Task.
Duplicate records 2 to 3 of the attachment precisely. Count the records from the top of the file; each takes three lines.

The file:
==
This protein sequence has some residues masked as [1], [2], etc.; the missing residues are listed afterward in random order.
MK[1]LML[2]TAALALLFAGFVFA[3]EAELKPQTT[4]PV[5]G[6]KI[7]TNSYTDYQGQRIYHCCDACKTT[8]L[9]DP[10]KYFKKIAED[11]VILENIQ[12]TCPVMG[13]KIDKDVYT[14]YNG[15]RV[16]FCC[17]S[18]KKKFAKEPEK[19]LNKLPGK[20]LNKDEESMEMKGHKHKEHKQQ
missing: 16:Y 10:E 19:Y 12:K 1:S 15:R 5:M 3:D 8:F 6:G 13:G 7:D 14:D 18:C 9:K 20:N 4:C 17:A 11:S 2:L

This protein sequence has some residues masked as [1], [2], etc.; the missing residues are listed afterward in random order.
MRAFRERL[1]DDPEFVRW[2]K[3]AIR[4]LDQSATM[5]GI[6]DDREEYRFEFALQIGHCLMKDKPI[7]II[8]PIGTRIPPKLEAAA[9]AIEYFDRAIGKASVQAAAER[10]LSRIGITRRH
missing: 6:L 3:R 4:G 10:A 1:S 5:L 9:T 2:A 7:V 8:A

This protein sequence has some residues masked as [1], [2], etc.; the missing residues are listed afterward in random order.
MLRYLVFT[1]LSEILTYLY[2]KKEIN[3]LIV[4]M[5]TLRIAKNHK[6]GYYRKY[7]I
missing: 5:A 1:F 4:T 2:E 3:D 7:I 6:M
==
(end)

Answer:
This protein sequence has some residues masked as [1], [2], etc.; the missing residues are listed afterward in random order.
MRAFRERL[1]DDPEFVRW[2]K[3]AIR[4]LDQSATM[5]GI[6]DDREEYRFEFALQIGHCLMKDKPI[7]II[8]PIGTRIPPKLEAAA[9]AIEYFDRAIGKASVQAAAER[10]LSRIGITRRH
missing: 6:L 3:R 4:G 10:A 1:S 5:L 9:T 2:A 7:V 8:A

This protein sequence has some residues masked as [1], [2], etc.; the missing residues are listed afterward in random order.
MLRYLVFT[1]LSEILTYLY[2]KKEIN[3]LIV[4]M[5]TLRIAKNHK[6]GYYRKY[7]I
missing: 5:A 1:F 4:T 2:E 3:D 7:I 6:M